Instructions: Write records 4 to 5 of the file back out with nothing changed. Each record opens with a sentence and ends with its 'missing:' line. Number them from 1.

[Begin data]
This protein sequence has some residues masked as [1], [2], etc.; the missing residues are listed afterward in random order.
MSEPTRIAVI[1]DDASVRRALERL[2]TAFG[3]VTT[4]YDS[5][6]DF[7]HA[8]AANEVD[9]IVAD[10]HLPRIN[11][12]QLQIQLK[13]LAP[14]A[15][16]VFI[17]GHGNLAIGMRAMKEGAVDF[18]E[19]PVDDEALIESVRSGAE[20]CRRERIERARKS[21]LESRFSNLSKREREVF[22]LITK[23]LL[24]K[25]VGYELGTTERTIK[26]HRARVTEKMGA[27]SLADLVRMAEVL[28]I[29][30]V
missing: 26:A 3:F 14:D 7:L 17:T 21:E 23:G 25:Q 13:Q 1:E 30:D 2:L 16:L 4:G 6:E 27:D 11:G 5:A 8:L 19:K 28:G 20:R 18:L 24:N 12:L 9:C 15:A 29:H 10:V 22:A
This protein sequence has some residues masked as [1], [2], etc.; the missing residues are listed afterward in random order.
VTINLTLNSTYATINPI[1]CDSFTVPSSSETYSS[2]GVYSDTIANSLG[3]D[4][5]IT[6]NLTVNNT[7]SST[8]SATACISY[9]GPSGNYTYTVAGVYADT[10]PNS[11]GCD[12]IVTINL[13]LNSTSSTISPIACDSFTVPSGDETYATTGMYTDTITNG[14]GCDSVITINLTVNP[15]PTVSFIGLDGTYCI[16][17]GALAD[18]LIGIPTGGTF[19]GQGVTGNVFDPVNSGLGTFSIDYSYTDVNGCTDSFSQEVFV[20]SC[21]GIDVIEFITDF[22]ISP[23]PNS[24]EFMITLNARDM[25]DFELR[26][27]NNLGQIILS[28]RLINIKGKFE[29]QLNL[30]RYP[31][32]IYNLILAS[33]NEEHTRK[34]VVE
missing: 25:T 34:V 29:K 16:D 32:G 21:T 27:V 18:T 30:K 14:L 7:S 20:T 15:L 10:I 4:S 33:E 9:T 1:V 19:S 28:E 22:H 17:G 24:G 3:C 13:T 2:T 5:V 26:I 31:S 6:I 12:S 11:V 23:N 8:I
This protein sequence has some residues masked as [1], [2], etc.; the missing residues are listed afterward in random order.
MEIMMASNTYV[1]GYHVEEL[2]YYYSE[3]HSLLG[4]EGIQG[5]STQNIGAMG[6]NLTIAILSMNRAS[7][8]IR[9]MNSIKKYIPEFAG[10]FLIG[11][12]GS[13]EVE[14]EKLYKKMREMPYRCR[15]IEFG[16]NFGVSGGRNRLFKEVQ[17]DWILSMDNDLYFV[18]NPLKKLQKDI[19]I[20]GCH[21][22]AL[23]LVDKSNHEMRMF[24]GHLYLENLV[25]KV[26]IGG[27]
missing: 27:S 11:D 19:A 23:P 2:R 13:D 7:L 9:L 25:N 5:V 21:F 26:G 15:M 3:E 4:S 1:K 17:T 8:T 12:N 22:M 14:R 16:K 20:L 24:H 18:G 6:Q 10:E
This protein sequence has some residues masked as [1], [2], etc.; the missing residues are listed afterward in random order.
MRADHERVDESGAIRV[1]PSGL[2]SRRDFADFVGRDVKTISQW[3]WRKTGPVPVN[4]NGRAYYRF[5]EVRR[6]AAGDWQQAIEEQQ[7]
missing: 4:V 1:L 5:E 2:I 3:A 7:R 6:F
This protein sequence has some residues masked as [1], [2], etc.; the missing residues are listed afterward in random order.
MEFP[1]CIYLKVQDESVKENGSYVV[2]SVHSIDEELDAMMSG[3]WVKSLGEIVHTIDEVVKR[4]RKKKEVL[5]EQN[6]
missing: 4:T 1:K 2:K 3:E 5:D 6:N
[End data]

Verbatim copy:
This protein sequence has some residues masked as [1], [2], etc.; the missing residues are listed afterward in random order.
MRADHERVDESGAIRV[1]PSGL[2]SRRDFADFVGRDVKTISQW[3]WRKTGPVPVN[4]NGRAYYRF[5]EVRR[6]AAGDWQQAIEEQQ[7]
missing: 4:V 1:L 5:E 2:I 3:A 7:R 6:F
This protein sequence has some residues masked as [1], [2], etc.; the missing residues are listed afterward in random order.
MEFP[1]CIYLKVQDESVKENGSYVV[2]SVHSIDEELDAMMSG[3]WVKSLGEIVHTIDEVVKR[4]RKKKEVL[5]EQN[6]
missing: 4:T 1:K 2:K 3:E 5:D 6:N